HomeOhio Property Law Does Not End Redlining Impact, Finds New Report

Ohio Property Law Does Not End Redlining Impact, Finds New Report

Published on

Despite the fact that the federal Fair Housing Act outlawed the practice more than 50 years ago, its repercussions are being seen today.

An autopsy of the discriminatory lending practice was conducted by researchers at Case Western Reserve University School of Medicine 80 years after the federal Home Owners’ Loan Corporation (HOLC) redlined maps of the nation’s largest districts.

Researchers specifically looked at the elements that Ohio loan officers, appraisers, and real estate experts considered when making choices on mortgage applications from members of underrepresented groups in the 1930s. The term “redlining” comes from the maps that identified regions with high investment risk and were thus excluded from home credit programs.

Researchers also looked at the state’s regrettable and persistent effects of redlining.

Despite the fact that the federal Fair Housing Act outlawed the practice more than 50 years ago, its repercussions are being seen today.

According to co-author Adam Perzynski, the findings provided valuable insight into the factors that played a key role in the decision to redline certain neighborhoods.

He added that the study was conducted to determine if the decisions were racially discriminatory, and to eliminate other possible reasons.

He said that while there were other considerations, such as the condition of the homes and vacancy rates, “racial prejudice was the dominating element in choices to redline communities.”

He stated that although other elements, like housing condition and vacancy rates were considered, the primary factor in redlining decisions was racial discrimination. 

The research found that neighborhoods in Ohio which had any Black families in the 1930s were 40 times more likely to be redlined.

“We know retrospectively that the reason neighborhoods were redlined is because African American families lived there, but we wanted to closely examine the tools that were used in the decision-making in the 1930s,” adds co-author Kristen Berg. “These are neighborhoods that still have a high minoritized populations with the highest rates of vacancy in their respective metropolitan areas.”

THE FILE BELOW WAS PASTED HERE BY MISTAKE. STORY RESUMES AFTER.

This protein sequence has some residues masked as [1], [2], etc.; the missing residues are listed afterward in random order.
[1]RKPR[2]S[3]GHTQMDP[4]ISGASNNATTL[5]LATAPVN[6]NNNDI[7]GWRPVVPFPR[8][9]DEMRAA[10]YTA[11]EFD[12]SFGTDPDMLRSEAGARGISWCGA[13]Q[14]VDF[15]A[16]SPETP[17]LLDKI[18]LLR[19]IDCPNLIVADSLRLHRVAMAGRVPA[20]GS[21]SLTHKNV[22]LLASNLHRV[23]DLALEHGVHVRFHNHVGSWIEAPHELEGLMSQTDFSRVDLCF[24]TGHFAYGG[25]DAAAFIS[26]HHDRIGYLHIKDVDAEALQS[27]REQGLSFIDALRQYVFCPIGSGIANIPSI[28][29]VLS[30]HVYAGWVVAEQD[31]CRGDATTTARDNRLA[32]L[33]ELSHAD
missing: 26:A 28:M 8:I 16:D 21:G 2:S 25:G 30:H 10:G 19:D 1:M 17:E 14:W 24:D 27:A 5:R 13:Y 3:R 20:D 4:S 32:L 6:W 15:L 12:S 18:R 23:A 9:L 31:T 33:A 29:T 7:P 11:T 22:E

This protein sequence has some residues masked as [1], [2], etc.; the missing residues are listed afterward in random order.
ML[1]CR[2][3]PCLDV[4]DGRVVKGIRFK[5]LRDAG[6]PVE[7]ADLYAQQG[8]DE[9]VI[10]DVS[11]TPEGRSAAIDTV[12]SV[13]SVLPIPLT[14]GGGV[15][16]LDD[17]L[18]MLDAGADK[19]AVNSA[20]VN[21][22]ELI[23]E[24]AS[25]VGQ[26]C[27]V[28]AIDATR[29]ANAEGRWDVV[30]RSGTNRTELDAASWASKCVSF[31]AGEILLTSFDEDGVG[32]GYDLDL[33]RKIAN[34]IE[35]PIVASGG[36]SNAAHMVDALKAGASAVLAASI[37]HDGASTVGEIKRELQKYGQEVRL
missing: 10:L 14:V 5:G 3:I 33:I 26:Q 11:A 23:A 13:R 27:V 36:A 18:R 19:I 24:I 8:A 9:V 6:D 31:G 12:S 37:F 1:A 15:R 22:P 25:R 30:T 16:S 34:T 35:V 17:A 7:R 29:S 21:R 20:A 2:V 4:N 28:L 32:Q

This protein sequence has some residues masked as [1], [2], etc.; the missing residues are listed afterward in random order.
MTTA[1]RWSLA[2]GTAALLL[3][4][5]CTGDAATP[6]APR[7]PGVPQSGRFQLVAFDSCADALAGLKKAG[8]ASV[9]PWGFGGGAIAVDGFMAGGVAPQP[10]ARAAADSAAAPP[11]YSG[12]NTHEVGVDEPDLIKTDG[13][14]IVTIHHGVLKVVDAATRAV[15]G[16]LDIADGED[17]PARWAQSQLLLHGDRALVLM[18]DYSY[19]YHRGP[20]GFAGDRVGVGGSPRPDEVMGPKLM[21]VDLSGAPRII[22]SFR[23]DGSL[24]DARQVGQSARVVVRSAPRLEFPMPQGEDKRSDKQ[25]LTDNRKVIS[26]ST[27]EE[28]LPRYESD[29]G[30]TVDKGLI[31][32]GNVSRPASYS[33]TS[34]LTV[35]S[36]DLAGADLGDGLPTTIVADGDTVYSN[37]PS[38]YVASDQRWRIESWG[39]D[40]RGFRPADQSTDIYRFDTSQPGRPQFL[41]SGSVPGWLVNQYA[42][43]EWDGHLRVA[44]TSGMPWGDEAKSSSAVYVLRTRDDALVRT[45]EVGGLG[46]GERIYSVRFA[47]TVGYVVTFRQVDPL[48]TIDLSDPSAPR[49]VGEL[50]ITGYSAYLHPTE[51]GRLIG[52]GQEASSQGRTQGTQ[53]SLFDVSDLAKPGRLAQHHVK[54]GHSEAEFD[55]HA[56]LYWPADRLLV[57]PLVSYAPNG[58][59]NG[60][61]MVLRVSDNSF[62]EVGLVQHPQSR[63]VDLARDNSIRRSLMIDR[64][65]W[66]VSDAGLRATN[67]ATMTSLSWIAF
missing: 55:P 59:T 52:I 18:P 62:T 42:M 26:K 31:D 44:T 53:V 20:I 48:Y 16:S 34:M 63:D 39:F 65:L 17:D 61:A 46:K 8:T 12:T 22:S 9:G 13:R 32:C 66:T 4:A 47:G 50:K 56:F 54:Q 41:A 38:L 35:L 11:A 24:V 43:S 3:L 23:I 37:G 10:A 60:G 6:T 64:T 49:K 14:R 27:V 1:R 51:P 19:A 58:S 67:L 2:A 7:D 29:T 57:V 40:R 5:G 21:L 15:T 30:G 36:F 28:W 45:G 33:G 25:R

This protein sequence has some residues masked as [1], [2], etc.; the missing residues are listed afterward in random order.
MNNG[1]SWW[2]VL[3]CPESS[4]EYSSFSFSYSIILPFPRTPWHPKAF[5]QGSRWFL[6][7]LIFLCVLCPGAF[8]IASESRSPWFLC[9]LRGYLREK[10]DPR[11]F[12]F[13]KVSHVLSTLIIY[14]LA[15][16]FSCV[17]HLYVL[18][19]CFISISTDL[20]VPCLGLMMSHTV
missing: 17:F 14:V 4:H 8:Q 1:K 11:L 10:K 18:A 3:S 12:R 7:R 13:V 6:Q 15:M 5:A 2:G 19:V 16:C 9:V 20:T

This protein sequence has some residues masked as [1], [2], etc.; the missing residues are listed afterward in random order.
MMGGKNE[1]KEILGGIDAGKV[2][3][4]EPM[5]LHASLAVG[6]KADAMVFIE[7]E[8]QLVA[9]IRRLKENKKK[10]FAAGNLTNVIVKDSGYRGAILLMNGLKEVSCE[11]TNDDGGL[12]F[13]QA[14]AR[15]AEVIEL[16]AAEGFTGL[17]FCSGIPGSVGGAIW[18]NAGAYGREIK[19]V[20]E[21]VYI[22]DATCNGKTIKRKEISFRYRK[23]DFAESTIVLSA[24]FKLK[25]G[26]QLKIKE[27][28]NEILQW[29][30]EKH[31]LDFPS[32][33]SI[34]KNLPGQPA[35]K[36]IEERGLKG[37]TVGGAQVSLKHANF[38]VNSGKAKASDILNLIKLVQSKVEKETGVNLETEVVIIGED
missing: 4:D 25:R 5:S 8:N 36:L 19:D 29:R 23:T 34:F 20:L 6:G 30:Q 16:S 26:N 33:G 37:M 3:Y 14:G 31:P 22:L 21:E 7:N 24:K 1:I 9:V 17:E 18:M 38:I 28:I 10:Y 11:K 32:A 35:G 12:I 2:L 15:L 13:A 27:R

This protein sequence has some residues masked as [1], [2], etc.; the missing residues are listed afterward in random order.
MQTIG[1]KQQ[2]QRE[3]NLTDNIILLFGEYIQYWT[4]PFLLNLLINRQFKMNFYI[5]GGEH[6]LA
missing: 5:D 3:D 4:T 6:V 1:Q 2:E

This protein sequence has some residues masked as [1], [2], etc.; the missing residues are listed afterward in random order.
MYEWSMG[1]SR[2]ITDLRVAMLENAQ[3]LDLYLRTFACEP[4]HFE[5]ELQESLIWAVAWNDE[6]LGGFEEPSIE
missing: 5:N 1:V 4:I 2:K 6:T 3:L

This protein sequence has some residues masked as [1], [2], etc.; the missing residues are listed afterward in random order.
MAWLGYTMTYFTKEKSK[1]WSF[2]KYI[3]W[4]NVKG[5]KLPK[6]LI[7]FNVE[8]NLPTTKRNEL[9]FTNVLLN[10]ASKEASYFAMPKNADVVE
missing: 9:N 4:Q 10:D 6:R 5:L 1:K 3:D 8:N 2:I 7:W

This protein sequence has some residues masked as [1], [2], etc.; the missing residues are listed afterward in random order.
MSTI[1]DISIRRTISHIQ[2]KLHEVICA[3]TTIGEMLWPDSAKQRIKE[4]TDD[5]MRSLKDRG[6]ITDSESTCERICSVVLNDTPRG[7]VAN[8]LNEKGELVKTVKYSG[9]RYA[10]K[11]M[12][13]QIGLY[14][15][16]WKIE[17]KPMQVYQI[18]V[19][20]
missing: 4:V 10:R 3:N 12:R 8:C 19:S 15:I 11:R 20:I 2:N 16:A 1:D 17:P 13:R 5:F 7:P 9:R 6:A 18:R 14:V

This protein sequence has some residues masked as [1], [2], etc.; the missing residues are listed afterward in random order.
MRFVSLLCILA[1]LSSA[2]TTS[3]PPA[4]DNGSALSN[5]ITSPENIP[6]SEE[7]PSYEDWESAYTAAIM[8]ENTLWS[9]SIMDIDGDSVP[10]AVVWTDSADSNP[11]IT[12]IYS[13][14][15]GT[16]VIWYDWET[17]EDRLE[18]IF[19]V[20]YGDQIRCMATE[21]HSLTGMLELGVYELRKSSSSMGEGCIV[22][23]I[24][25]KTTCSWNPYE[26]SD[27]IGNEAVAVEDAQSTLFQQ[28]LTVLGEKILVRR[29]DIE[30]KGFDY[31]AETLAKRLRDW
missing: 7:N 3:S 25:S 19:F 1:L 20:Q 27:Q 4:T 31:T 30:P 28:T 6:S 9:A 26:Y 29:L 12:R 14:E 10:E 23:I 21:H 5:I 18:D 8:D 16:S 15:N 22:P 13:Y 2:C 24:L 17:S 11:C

The role of Ohio in redlining

While previous studies have focused on particular U.S. cities utilizing a unified data collection (collected from neighborhoods, cities, and regions), the focus of this new study is on data collected from the rest of the state with the exception of Columbus and Cincinnati. These cities’ data were lost and never found again.

For 568 Ohio neighborhoods, the HOLC created area description forms and archived maps between 1934 and 1940. They obtained questionnaires and redlined maps from various places, including the National Archives.

Even though redlining was officially abolished by the Fair Housing Act in 1968, its impact persists, according to academics. Poverty and life expectancy are two long-term effects, which is why medical school researchers were interested in the study in the first place.

When considering redlining, Perzynski says, “we have to think about the consequences of racist policies.” 

“Community gardens are a good thing and managing blood pressure is never a bad idea, but they don’t correct 100 years of discrimination and institutionalized racism.”

Researchers are optimistic that their results will have an impact on initiatives to invest in communities via social and health policies.

“We’ve created these neighborhoods,” Berg adds. “These are the consequences of deeply intentional policy decisions. There needs to be intentional work, then, to transform neighborhoods and invest in families whose generations have been harmed by redlining.”

Source: 10.1017/S1742058X22000236 

Image Credit: Case Western Reserve University

Latest articles

New Method To Stop Worst Of Diabetes Identified

This could be a game-changer for people with diabetes who are four times more...

Two-Thirds Of Top-Selling U.S. Prescription Drugs Have Low-Added Benefit, New Report Finds

Researchers at the Johns Hopkins Bloomberg School of Public Health conducted a new study...

‘The Pigeons Are Like AI Masters’ Can Mirror High Tech

Can a pigeon compete with artificial intelligence? To a certain extent, yes. Researchers at the...

Popular Treatment For Diabetic Eye Disease Failed To Improve Vision

According to the study's two-year findings, there was no visible improvement in vision even...

More like this

New Method To Stop Worst Of Diabetes Identified

This could be a game-changer for people with diabetes who are four times more...

Two-Thirds Of Top-Selling U.S. Prescription Drugs Have Low-Added Benefit, New Report Finds

Researchers at the Johns Hopkins Bloomberg School of Public Health conducted a new study...

‘The Pigeons Are Like AI Masters’ Can Mirror High Tech

Can a pigeon compete with artificial intelligence? To a certain extent, yes. Researchers at the...